The Changing Places Consortium has welcomed new, fully accessible toilet facilities for people with profound disabilities that have been installed at CastleCourt Shopping Centre.
CastleCourt is the first shopping centre in Northern Ireland to have a Changing Places facility installed with most others located in public buildings such as leisure centres and town halls. 

The new toilets, which represent a significant investment by the owners are wheelchair accessible and offer a height-adjustable adult-sized changing bench, a ceiling track hoist, and plenty of space for carers. 

It is hoped the addition will significantly help people with disabilities and their carers to be able to get out more with the confidence that there are adequate toilet facilities nearby.

According to Muscular Dystrophy UK and the Changing Places Consortium, over a quarter of a million people with severe disabilities need access to Changing Places facilities. These toilets provide a safe and clean environment for users to use the toilet in a safe, clean and dignified manner.

Without Changing Places toilets, many thousands of disabled people, their families and carers, are denied equal access to the services that most people take for granted.

Paul McMahon, Centre Director for CastleCourt said:

“The new Changing Places facilities are an important addition to CastleCourt and is part of our centre's commitment to being accessible to everyone.

“We have listened to feedback from customers and fully understand that standard disabled toilets do not meet the needs of all people with a disability. We're delighted to be able to offer this new facility and hope it will have a positive impact on many people with disabilities, their family and carers."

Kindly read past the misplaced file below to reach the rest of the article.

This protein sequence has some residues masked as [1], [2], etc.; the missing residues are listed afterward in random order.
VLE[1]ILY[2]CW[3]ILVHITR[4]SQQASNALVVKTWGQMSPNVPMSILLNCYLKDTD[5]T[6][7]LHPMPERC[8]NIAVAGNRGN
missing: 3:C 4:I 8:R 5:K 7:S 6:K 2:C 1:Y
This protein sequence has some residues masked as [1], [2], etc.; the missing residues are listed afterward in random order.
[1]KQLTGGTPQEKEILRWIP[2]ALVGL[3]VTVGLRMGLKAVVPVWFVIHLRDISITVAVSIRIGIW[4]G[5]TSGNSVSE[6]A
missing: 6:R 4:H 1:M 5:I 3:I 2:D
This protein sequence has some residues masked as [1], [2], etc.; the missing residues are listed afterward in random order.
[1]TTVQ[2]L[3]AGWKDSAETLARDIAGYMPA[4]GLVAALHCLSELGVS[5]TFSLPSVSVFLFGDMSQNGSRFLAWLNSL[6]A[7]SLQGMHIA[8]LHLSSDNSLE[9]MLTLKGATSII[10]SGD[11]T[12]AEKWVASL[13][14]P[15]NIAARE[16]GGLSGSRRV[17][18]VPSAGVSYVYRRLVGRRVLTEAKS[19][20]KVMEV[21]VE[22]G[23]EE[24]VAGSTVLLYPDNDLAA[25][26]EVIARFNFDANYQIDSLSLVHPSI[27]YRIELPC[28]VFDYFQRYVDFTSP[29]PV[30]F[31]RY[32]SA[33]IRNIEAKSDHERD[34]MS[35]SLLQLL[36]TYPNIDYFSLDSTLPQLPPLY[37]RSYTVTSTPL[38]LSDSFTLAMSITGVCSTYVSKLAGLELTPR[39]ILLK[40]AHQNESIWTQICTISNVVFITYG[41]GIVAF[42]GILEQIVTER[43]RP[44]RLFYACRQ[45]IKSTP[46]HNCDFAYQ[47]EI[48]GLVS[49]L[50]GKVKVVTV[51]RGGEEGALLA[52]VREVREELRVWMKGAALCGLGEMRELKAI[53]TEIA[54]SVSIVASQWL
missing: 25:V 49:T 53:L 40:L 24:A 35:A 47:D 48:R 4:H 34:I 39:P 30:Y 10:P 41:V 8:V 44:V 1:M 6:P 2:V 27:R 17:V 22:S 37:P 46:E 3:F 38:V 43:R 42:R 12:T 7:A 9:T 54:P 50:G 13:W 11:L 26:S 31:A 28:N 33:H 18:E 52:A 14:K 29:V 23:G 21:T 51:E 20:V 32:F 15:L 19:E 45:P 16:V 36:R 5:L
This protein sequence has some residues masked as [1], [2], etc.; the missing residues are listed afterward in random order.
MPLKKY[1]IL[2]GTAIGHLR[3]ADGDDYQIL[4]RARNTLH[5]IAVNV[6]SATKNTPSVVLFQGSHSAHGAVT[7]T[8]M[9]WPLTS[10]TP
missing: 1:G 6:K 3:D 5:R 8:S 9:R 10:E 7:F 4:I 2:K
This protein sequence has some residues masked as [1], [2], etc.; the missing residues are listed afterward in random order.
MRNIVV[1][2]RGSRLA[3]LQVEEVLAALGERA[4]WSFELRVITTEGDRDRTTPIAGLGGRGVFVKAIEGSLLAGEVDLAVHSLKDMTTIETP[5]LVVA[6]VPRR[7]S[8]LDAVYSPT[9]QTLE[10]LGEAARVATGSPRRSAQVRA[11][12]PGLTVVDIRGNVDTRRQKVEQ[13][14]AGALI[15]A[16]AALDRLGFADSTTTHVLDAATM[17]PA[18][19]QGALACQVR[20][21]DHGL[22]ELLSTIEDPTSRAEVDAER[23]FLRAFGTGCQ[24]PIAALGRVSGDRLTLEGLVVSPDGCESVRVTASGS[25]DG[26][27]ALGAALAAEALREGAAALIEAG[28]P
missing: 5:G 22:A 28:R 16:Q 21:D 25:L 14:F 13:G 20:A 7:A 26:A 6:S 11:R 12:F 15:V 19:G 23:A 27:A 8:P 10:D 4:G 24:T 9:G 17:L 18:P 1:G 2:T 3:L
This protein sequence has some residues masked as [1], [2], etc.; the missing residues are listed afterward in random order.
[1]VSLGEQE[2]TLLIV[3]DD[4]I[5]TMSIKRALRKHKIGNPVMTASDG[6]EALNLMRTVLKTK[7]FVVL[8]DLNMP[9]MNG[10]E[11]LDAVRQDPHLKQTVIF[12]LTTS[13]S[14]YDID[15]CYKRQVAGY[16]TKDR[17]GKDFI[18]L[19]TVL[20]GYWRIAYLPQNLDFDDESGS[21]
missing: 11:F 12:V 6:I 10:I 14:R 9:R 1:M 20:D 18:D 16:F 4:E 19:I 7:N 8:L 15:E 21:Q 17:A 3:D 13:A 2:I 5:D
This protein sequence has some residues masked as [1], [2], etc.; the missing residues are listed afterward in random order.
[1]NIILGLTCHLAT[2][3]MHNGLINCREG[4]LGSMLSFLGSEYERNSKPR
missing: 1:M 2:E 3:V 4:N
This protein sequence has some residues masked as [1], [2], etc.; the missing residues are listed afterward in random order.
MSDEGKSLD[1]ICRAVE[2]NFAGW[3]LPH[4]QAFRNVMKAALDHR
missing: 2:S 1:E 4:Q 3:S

Nic Bungay, Director of Campaigns, Care and Information at Muscular Dystrophy UK said:

“Muscular Dystrophy UK and the Changing Places Consortium are delighted that the CastleCourt shopping centre has made its facilities accessible to profoundly disabled people.   Without access to Changing Places toilets, over a quarter of a million people who have severe disabilities are faced with a choice of not going out, or being changed on a toilet floor.

“Seeing a Changing Places toilet sign shows that a shopping centre, airport or tourist attraction is fully accessible for a disabled person. We hope others will follow CastleCourt’s lead, so we can see many more of these important signs going up all over the UK.

“By building more Changing Places toilets, we can help to tackle the exclusion many disabled people face.”

Michaela Hollywood, user of the Changing Room facilities and a Trailblazers Campaign Officer with Muscular Dystrophy UK spoke of the new facilities at CastleCourt:

“I’m over the moon that CastleCourt is home to the first Changing Places in a shopping centre in Northern Ireland and the first for shoppers in Belfast City Centre. I’m unable to use any toilet which doesn’t have a hoist and bench. I frequently shop in CastleCourt which is a great location during these winter months. Until now, I couldn’t spend a penny when out shopping - so I had to restrict my fluid intake, and this impacts on my enjoyment of a day out with family.”

To be registered as a Changing Places toilet it must include the right equipment; offer enough space; and provide a safe and clean environment. 

It is estimated that there are around 250,000 people in the UK who cannot use standard accessible toilets. This includes people with profound and multiple learning disabilities, motor neurone disease, multiple sclerosis or cerebral palsy.